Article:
This is the 3rd chapter of “How To Evaluate a Internet Property”. You can read part 1 – Financials here and part 2 Rate of growth here.

Run Rate

Often times you will hear big corporations and Venture capitol firms talk about a “run rate”. Run rates are basically a forecast of how much money a website will make over a given time. If no time periods are specified generally the run rate is for 1 year. For instance if a company says based on first quarter earnings of 1 million dollars we are looking at a run rate of 4 million dollars. So that would be the very very basic definition of a run rate… but its not how its most commonly viewed. Every company has trends. If your selling Barbecues you know that every spring your sales are huge. The same with Boats, Rv’s, Motorcycles, Convertible Cars, etc. You get the point. Vice versa it’s the least profitable time if you are selling snow skii’s, snowmobiles, space heaters… etc. Run rates are one of the easiest skewed numbers there are. A run rate can give a favorable or bad forecast for a company determining what is being factored in. A good measurement is to take historical data for the last 5 years and apply the average trends to your 1 year run rate based on 1st quarter numbers. Basically if the last 5 year data shows that 2nd quarter performs historically 25% lower, 3rd quarter performs 10% better and 4th quarter performs 25% better vs 1st quarter now you have some data for your run rate evaluation.

Now that all sounds fine and dandy but on the internet where market trends happen in the blink of an eye the only thing you can count on is that you can’t count on anything. Internet property financial run rates really need to be examined in tune with the rate of growth metrics as mentioned in the last chapter to truly if you a accurate run rate valuation.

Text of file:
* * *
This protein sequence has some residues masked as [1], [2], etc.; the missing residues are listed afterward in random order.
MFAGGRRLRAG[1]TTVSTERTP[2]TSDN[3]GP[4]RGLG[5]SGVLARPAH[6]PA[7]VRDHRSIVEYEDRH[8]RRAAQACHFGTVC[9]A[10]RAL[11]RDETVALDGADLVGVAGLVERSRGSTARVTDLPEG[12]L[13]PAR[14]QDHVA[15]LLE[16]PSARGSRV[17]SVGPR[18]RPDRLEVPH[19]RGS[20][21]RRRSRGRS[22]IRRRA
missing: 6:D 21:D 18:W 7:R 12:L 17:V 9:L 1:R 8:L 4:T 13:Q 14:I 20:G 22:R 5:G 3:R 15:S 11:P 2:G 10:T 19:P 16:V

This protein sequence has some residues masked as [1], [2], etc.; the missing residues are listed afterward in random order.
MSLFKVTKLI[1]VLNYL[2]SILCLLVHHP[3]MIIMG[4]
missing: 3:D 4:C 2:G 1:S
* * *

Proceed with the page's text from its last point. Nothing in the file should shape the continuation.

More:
By Jeremy Schoemaker

Jeremy "ShoeMoney" Schoemaker is the founder & CEO of ShoeMoney Media Group, and to date has sold 6 companies and done over 10 million in affiliate revenue. In 2013 Jeremy released his #1 International Best selling Autobiography titled "Nothing's Changed But My Change" - The ShoeMoney Story. You can read more about Jeremy on his wikipedia page here.

37 thoughts on “How To Evaluate a Internet Property Part 3 – The Run Rate”
  1. Run rate in my office is how many times I can get a run in on any given work day. 🙂 Like these posts Jeremy, good stuff.

  2. This has been an awesome series Jeremy! Just wanted to say thanks for educating us 🙂

  3. Help the “newbies”? They don’t have 5 years of data to compare Q1 with.

    /Andreas

  4. run rates also apply to expenses. Best to look at all numbers over time so you can see the variation and hopefully attribute a distribution to the data.

  5. I just went through this exact exercise with a friend here in town on his local business. The market is Heating and Air Conditioning… and they were wondering why, after 25 years of local business, they always seem to lose money in Feb-April and Sept-Nov.

    I dont think they had ever looked at the historical info in their financials to scale up or down at the appropriate times of year (Seasonailty) when it comes to labor, overhead etc.

    I will say that in relation to the web – we ran an ecommerce site for 2 full years and the same seasonality that affected their local business was NOT applicable on the ecommerce site. Even though sales in our local market were stunned when mild weather hit… there was always another area of the Country that was either too hot (needed AC related items) or too cold (needed heating related items)…

    Very different animals, local and web, and they need to be evaluated in unison as well as separately.

    Mark

  6. lol – run rates, acquisitions, valuations etc etc

    every so-called analyst has their own numbers.

    but in the end…whatever price the buyer and seller meet at, is the perfect ideal price.

  7. The seasonal nature of a business, and how it affect cash flow, is one of the critical components of valuation, whether brick & mortar or online. Thanks for the primer Shoe.